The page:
It is difficult to wrap my head around the notion that summer is gone and that the regular baseball season has ended. But I see the trees turning yellow and dropping their leaves, indicating it is time for us to bundle up and prepare for the singing of the plump lady.
Since the playoffs start today, I need to announce my post-season predictions. Bad news for Tigers and Padres fans… I’m picking your teams for the World Series- with Detroit winning in seven games.
I recently picked up a pack of the 2006 Topps “Allen & Ginter” baseball cards. I’m not sure what I was expecting when I opened it, other than I thought it was a neat idea to attempt to recreate some of the magic of the first real baseball cards that were available with tobacco products way back in 1887 (before many of you were born). These cards totally blew my mind!
Although there were only 10 baseball cards included in the 1887 set that also included six other sports, Topps has issued a set of 350 cards (318 ballplayers including reprints of the original 10 cards, 7 non-sport superstars and 25 historical figures including the likes of Herman Melville and Nathaniel Hawthorne). In addition to the normal “base set,” Topps has also produced a variety of parallel sets including mini cards that mimic of the original cards that measured only 2.75 by 1.5 inches (pictured below).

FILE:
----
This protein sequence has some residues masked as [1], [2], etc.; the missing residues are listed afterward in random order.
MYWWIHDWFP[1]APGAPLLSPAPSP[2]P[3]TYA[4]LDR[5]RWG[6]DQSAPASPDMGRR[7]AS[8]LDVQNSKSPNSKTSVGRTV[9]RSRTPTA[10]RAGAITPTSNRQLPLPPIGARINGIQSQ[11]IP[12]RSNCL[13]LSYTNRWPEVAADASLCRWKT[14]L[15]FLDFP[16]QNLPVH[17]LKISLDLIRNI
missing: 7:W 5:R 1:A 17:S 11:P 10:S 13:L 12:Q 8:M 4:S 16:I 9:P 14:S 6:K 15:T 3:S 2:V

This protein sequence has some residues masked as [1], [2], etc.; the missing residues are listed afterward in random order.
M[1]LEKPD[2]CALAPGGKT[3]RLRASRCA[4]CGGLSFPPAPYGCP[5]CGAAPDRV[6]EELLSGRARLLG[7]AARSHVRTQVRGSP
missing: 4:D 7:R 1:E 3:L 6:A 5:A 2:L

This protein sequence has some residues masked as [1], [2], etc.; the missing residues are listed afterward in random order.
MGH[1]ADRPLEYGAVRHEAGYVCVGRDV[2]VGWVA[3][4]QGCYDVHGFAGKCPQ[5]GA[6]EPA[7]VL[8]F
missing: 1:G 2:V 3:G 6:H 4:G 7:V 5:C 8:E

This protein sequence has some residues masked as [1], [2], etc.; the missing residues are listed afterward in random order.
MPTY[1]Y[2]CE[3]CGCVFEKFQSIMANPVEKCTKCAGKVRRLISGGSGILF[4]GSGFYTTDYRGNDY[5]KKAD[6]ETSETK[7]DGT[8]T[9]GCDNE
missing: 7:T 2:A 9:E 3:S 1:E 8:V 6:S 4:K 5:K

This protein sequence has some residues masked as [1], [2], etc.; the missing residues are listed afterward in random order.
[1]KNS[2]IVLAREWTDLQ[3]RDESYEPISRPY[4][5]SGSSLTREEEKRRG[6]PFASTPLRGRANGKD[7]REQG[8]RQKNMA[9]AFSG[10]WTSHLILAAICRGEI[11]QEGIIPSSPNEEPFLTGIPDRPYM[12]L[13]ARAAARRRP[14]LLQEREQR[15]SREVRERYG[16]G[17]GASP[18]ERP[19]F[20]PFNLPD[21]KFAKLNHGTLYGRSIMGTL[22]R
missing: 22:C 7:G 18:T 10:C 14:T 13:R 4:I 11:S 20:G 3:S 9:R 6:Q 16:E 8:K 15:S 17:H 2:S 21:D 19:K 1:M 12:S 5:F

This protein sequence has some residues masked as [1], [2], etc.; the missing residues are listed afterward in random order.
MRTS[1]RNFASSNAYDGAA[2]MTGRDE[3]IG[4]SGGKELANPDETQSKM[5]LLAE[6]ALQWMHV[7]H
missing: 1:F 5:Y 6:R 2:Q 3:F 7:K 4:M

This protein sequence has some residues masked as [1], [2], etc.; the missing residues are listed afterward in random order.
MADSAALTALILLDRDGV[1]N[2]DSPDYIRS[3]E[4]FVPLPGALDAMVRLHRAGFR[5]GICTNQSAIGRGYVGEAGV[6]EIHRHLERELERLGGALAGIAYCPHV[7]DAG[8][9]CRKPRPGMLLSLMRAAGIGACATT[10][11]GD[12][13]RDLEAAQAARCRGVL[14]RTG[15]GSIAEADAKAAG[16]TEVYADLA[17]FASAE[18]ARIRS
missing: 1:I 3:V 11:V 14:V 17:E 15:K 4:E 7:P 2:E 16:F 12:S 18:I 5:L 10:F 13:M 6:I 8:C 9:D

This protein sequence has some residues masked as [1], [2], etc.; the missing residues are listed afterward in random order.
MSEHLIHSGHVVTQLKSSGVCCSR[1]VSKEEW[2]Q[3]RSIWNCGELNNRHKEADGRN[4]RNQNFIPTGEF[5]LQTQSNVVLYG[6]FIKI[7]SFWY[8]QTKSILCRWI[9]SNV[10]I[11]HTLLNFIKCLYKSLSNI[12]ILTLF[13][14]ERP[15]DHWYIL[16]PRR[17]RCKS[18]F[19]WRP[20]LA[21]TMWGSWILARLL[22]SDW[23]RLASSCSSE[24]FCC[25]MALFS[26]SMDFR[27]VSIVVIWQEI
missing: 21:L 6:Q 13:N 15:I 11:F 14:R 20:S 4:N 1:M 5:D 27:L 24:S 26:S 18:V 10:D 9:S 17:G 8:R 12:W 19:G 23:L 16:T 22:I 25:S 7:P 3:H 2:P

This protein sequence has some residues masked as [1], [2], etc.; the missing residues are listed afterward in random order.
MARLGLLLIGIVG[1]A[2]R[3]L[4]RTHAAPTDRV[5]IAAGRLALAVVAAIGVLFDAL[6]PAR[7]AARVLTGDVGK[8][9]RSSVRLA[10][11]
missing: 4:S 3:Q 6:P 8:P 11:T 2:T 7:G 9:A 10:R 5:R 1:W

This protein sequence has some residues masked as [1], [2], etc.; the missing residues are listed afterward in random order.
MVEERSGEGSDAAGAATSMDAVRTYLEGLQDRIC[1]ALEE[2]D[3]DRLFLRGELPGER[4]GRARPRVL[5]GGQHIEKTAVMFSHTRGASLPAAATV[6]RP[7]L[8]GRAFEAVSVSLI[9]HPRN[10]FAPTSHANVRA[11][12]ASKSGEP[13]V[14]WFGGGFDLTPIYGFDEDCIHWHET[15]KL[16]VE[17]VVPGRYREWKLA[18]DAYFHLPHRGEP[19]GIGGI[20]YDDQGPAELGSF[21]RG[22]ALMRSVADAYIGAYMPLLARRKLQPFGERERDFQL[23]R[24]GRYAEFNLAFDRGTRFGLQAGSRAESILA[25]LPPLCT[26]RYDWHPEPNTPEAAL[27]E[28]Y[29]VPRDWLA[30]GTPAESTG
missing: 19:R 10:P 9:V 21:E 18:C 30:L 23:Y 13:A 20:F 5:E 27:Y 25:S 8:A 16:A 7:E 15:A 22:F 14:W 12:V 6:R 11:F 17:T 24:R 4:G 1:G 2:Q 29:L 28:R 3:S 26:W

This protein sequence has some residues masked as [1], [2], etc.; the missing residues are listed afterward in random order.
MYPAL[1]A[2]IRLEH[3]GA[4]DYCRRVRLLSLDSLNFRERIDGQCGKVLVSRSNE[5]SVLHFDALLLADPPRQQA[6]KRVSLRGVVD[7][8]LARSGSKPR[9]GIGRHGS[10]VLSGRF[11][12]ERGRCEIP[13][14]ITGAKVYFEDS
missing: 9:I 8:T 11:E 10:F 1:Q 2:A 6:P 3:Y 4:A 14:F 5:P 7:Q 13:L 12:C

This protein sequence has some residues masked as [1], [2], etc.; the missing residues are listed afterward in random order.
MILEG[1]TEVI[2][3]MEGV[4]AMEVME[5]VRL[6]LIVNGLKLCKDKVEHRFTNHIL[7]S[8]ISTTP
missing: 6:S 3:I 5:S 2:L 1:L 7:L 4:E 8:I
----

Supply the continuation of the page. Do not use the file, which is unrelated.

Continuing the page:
Not only is the artwork inspiring, but the white backgrounds and non-glossy finishes are ideal for autograph collectors. These gorgeous cards are perfect for baseball fans that have an appreciation for history. Topps hit this one completely out of the park! Although I’ve only opened the single pack, I can already tell that this set is going to compete with my all-time favorite… the 1975 Topps set. I think it would have been an interesting experiment if Topps had slipped a single cigarette into every pack similar to when they used to include “bubble gum.” Of course, maybe that’s one reason I don’t work for Topps.
Oh, so speaking of baseball and history, I was recently honored by being named an associate producer of research for a documentary about the history of baseball in Albuquerque. The production is scheduled for airing on PBS in the summer of 2007-ideally the week of the minor league all-star game that is being held at Isotopes Park. Needless to say, I’m stoked to get to the library and history museum to make the dust fly while working on my contribution. I’m sure to be writing more about that as it happens.
Similarly, I just received confirmation that a number of my still photographs of Isotopes utility infielder Tony Schrager will appear in an independent documentary about minor league baseball. According to Tony Okun, the film’s producer/director, the target date for completion of that project is September 2008. I urge you to bookmark oh! show productions’ website and monitor it for news about the movie.
I won’t include any of those photos here, so you’ll have to watch the movie to see them. However, I can’t help including this photo I snapped of Tony signing autographs for little leaguers prior to an Isotopes game back in August. You can’t make out much of Schrager, but the expression on this kid’s face is fantastic!